Privilage nonsense part 2
How many of you would have left college after one or two years to make say 1 to 200 k a year playing a sport? You remember your 19-20 yr old self? Who’s advice were you most influenced by ? Parents, relatives, college or high school mentors? Friends? Significant others? It’s a question that most here I’m guessing never really had to answer.
I honestly couldn’t even fathom leaving for a job. College was more than learning, It was a great almost essential time on so many levels. A huge time in my life. Fun, experiences, friends, opening your mind (in more ways than one) that impacted the rest of my life.
But of course I sure as hell didn’t play any d1 sport.
I can answer this to some degree. I was working on a master’s and was offered a full time job in Washington, DC as a political appointee. I ended up declining (I was 22 at the time) and finishing my master’s at KU. Sometimes I wonder how things would’ve been different had I gone that route but haven’t regretted it. I asked literally everyone I could about what I should do. Family, friends, mentors, coworkers, and the like. But you just have to think it through on your own and make the choice you feel and think is right.
@Bosthawk 1 or 2 K? Probably not. Now 1 or 2 M? That’s a different proposition altogether!
@wissox Well, invoking the word “privilege” now has different connotations. It is used by the left as an attack tool. And my point is not to confuse privilege with fairness/unfairness. Saying privilege implies something unjustified, or the fault of the one it may favor.
The benign usage of the term has long sense passed.
@HighEliteMajor I think you’re partially right, some will just throw the word around, I’ve experienced enough of life up close to those without privilege to understand how it’s being used and agree. Notice I didn’t use race as my experience has been that anyone raised in poverty experiences many of the same things, although race can complicate it.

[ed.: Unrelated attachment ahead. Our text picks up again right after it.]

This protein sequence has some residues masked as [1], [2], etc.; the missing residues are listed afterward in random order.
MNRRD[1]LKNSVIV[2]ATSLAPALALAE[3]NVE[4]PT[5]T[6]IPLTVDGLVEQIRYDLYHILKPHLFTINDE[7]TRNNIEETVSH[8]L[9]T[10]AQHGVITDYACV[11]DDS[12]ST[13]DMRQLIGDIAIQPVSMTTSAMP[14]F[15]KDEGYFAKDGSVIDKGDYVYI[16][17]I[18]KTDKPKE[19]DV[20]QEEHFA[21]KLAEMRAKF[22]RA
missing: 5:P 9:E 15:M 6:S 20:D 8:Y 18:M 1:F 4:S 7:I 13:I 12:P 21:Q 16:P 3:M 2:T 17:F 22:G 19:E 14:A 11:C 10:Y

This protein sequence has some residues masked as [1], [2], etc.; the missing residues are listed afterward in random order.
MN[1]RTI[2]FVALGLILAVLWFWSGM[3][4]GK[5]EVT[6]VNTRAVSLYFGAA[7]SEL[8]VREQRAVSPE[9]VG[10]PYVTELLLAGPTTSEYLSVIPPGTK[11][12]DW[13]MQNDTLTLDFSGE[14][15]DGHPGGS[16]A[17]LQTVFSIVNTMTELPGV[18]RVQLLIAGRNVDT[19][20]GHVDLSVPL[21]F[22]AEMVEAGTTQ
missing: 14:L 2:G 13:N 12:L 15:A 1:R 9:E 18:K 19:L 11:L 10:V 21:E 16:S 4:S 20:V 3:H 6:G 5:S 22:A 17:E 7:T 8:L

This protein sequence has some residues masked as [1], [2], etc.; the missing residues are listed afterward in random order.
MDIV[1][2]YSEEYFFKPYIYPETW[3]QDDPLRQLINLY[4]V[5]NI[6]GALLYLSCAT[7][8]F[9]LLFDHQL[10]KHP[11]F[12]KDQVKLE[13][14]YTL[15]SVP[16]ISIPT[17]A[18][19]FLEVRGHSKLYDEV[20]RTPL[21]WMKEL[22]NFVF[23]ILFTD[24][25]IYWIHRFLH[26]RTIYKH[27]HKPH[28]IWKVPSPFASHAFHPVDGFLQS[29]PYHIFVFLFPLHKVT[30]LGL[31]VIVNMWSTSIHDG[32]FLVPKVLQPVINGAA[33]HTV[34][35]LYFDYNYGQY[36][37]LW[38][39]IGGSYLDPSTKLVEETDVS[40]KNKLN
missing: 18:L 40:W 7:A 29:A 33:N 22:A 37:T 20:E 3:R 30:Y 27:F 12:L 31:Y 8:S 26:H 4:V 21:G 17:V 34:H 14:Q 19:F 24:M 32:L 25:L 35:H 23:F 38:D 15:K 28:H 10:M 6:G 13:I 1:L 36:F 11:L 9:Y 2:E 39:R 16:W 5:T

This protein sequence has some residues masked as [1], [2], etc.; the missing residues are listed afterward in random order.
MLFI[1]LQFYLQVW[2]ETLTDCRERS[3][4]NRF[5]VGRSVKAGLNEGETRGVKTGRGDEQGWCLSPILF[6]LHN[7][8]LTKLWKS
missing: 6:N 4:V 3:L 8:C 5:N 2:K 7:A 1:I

No one with privilege did anything wrong nor do most who use the term imply. However many who hear privilege in reference to themselves feel attacked and therefore lash out and whine about it being “unfair” to them. If you can pay for your kids school than pay for it. Some can’t. It has nothing to do with you. Understanding privilege is about recognizing that not everything is about you. Everyone encounters different circumstances so the concept of fairness is a fiction. Strive for equity not equality and we can lift everyone up. Some people don’t even have boots to lift themselves up by. And no the reality isn’t that any kid who works hard can get to college. Check the college going rate for foster kids. Find that number and tell me privilege isn’t real or is an attack tool by the “left,” the biggest enemy of them all apparently.
@HighEliteMajor Privilege sounds like baloney until you look at it from a different perspective.
I used to be a pull yourself up by your bootstraps type of person. Then I got a big dose of the hurdles that young people who grow up in poverty have to overcome to pull themselves up by their bootstraps. Yes I am a product of privilege because I had a mom and dad who did a lot for me to nurture and love me and support me in whatever I wanted to do. They had the means to do so. That makes me privileged.
Now take away my father. Now I’ve lost one very good role model. I’ve lost a good provider. I’ve lost a man who taught me to be a man. Single moms, or single dads, obviously can make up for a lot of that but it’s more difficult. Missing one parent, you’re less privileged.
Now put yourself in a substandard school. You have no choice. Economics have you in that district where textbooks are 10 years old, and stadium lights explode during games, and metal gates are set up in hallways, and where schools go all year without a math teacher for 9th graders because they can’t hire one. When you avoid going to a school like that you’re privileged.
Go home from school and mom comes home from a long day of low wages and stops by the corner store to pick up some substandard prepackaged food without fresh veggies and fruits because you live in a grocery desert. The good stores are a long busride away. When you have good quality food to eat on a regular basis you’re privileged.
When you walk through an airport and security doesn’t whisk you away from the president you’re walking with, that’s privilege. Ask Condoleeza Rice about that one.
I could go on. Please understand what people are talking about when they say privilege. Goodness the opposite term has been in our lexicon for a century or more, ‘underprivileged’. I’d guess you’ve called kids underprivileged at some point. Really no difference.
This is much nicer than what I was thinking yesterday. Good stuff.